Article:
Reading the Highland Villager #139

[A Villager at a coffee shop.]
[Basically the problem is that the best source of Saint Paul streets & sidewalks news is the Highland Villager, a very fine and historical newspaper. This wouldn't be a problem, except that its not available online. You basically have to live in or frequent Saint Paul to read it. Until this newspaper goes online, sidewalk information must be set free. See also: Three Reasons Why I Re-Blog the Highland Villager.] 

Headline: Debate rises over placing parking meters on Grand; Some say it will promote customer turnover, others predict turmoil [Remarkably reasonable headline!]
Author: Jane McClure

Short short version: The city wants to put parking meters on the Eastern part of Grand Avenue. [I wrote a column about this for Minnpost.] Article describes plan and pricing. Article states that "many merchants do not like the plan, particularly if the money fed into meters is not spent on improvements to Grand Avenue." Article quotes business owners upset about lack of input. Quote from head of business association: "no on is being forthcoming about this." [Can't argue there.] Article quotes CM Thune: "The notion that people are going to stay away in droves just isn't going to happen." Article cites CM Stark suggesting a change to resident parking permits that would allow employees to buy them. Article quotes business owner: "We're willing to pay our fair share; we're willing to discuss solutions but this is kind of being sprung on us." Article cites restaurant owner who "believes customers will feel rushed." [Actually, the opposite is true. The existing arrangement of 1- and 2-hour spaces is more likely to cause that feeling. These meters will have no time limit.] Article quotes landlord who "predicts an uptick in vacancies." [Again, the existing arrangements are just as frustrating. There's only one small two-block stretch where tenants can park without restriction.] Best quote from business owner: "Meters would also drive businesses away from Grand, sending it back to the dark days of the early 1970s when Grand was lined by many vacant buildings. [All in all, a fair article lacking in histrionics, not at all like what I predicted. There is still a lot of nonsense here, but it's honest nonsense. It could use a quote or two from advocates like Kathy Lantry, if any were willing to stick their head into this hornet's nest.] Neighbors are worried about traffic and parking.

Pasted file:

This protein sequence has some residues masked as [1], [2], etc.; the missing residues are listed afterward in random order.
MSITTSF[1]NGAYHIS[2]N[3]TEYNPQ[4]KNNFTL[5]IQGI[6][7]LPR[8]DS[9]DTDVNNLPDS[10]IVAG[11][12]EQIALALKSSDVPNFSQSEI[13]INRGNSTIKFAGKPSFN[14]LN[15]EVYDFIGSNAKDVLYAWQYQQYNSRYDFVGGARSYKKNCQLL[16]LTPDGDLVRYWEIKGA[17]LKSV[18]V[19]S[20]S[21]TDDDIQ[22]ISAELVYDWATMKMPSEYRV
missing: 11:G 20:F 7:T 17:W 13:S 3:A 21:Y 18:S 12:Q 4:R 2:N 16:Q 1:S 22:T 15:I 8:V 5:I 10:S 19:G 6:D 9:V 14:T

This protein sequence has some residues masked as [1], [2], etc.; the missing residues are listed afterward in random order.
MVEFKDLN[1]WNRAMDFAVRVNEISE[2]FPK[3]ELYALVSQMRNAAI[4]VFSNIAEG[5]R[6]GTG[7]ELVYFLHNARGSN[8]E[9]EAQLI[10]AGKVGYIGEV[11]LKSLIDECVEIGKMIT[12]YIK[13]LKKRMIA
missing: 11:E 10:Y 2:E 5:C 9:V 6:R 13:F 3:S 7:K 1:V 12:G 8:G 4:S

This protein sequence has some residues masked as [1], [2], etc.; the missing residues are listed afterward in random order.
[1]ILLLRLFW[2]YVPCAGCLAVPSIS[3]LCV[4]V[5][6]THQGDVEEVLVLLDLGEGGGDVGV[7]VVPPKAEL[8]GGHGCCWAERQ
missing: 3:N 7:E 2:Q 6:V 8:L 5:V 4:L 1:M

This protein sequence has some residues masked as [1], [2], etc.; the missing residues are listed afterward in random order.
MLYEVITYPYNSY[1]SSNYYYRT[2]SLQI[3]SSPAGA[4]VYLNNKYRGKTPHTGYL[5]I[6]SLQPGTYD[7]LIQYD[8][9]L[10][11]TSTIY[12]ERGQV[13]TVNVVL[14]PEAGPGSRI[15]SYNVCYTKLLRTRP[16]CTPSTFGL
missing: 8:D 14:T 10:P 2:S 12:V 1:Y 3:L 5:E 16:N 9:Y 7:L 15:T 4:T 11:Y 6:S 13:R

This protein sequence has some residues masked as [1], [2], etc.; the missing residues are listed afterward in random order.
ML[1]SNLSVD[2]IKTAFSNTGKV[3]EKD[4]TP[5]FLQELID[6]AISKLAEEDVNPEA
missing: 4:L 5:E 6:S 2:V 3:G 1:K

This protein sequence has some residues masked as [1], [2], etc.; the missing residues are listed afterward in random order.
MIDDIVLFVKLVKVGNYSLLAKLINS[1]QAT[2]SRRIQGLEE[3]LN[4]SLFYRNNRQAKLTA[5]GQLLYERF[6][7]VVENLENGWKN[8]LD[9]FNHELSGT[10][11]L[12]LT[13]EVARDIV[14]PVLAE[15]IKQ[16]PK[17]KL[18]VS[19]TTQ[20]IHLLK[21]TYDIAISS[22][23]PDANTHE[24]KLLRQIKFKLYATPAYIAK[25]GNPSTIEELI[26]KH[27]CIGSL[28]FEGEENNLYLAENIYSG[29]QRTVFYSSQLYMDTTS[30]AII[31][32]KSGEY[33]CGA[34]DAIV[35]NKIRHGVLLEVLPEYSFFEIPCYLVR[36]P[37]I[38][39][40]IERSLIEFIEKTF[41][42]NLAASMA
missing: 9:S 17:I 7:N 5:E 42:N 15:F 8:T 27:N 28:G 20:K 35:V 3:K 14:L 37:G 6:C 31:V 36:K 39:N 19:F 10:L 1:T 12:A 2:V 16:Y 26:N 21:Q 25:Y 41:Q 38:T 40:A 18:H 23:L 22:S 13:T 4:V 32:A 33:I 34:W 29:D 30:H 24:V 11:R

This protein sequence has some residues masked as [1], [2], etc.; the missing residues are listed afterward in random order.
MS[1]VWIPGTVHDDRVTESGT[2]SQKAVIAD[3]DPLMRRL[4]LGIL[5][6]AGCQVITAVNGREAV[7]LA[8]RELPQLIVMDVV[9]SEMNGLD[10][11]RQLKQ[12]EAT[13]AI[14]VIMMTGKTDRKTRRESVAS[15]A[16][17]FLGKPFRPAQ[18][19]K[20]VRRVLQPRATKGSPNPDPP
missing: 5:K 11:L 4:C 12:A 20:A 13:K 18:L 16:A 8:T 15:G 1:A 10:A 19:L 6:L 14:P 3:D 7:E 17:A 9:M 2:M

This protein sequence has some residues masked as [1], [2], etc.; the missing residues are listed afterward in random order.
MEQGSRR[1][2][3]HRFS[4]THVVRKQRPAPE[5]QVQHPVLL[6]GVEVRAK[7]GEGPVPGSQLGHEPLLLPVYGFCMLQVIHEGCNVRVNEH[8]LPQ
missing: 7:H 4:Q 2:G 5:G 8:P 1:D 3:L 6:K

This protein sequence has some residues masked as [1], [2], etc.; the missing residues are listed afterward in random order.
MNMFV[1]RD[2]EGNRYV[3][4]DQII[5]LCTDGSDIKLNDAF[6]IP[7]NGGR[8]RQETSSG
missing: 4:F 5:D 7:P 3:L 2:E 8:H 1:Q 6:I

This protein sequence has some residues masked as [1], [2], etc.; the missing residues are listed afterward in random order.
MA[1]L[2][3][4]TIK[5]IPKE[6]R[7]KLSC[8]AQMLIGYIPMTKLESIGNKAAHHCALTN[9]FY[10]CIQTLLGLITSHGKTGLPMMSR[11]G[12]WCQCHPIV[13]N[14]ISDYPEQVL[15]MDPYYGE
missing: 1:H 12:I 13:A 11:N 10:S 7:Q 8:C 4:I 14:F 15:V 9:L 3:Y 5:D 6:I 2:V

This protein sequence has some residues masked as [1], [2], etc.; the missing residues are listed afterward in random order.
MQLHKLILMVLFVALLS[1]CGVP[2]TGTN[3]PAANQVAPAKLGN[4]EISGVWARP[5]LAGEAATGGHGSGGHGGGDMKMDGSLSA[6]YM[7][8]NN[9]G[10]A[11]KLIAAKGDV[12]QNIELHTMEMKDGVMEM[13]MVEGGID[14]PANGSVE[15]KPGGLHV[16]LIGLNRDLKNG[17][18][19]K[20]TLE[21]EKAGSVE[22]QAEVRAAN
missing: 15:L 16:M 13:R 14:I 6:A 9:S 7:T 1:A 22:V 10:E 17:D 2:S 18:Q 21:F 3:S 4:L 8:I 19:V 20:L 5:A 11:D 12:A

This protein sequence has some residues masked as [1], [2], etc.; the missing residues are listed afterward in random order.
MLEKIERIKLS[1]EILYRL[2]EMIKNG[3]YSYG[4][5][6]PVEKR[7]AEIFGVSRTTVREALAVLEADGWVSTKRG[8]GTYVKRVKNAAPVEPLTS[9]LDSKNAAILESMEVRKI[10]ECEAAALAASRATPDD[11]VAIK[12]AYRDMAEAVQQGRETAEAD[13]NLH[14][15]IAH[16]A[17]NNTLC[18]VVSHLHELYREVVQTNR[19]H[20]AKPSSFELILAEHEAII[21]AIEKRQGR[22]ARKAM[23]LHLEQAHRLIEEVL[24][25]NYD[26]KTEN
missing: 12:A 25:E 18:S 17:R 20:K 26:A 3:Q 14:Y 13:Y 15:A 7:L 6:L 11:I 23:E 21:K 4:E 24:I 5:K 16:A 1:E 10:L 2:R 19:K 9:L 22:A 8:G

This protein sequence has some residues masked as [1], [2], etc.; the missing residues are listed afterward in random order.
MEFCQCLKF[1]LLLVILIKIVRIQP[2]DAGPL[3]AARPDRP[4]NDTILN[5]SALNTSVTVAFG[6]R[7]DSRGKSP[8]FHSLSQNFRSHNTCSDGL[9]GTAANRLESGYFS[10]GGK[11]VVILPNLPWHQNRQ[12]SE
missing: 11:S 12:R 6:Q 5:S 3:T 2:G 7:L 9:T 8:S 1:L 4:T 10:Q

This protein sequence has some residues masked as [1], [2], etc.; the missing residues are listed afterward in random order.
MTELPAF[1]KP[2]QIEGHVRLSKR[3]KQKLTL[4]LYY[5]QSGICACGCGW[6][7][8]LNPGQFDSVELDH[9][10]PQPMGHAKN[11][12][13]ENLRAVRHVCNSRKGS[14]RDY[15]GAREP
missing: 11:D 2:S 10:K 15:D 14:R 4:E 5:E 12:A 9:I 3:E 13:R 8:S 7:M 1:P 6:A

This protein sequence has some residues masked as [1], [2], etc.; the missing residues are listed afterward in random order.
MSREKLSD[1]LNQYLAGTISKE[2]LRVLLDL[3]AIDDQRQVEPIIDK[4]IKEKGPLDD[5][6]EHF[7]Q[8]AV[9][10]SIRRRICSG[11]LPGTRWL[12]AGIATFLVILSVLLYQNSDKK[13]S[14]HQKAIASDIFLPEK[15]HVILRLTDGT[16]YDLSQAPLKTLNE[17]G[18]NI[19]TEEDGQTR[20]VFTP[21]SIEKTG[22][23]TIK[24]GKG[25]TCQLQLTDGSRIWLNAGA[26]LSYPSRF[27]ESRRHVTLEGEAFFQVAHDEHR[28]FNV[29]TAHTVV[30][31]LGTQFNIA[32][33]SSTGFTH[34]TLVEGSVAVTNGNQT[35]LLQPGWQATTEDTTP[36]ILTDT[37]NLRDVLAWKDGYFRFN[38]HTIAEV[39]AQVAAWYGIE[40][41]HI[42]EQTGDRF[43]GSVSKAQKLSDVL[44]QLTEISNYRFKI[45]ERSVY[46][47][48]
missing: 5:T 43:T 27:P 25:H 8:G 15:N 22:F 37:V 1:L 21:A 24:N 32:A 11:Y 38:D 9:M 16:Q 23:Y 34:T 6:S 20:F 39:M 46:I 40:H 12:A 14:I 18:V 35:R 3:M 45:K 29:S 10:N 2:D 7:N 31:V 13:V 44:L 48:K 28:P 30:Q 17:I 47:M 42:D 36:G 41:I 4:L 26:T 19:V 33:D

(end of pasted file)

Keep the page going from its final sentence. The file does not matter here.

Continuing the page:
Headline: Rejuvenate to open sober house in Merriam Park
Author: Jane McClure

Short short version: Seven men in alcoholism recovery will live in a building.

Headline: Neighbors express concerns over future use of Riverside School
Author: Jane McClure

Short short version: A vacant school building might become something else. Neighbors are worried about traffic. Quote from neighborhood group guy: "We're talking about the impact on people and their neighborhood if this is redeveloped in a way that isn't compatible with the surrounding area." [What does "compatible" mean? Like speed dating? Like a phone charger?] The building is currently zoned for "single-family housing."

Headline: MLS impressed by Midway site, but decision is months away
Author: Jane McClure

Short short version: A professional soccer stadium might or might not get built at Snelling and 94. Article cites billionaire owner who "would prefer a stadium site that offered space for related development." Parking is mentioned, but just barely.

Headline: Federation may lose sign revenue; City rules current use constitutes illegal ad
Author: Jane McClure

Short short version: Anti billboard actistis large billboard and beer bottle sign [See a column I wrote about a similar old brewery billboard.] The neighborhood group gets almost $4K a month in revenue from the sign. Article quotes CM Thune: "I don't think this is the battle to be picked." Article quotes neighborhood group guy: "We've been using the sign for community purposes." Article quotes neighbor: "Leave it alone, it's part of our history." [Shrug.]

Headline: Council hopes stage is finally set for rehab of old Garden Theater
Author: Jane McClure

Short short version: A theater on West 7th street might be torn down because it hasn't been rehabbed. Article quotes CM Thune: "We've been waiting for something to happen here for a long, long, long time." The theater dates to 1918, and showed movies until 1959. It seems to be falling down.

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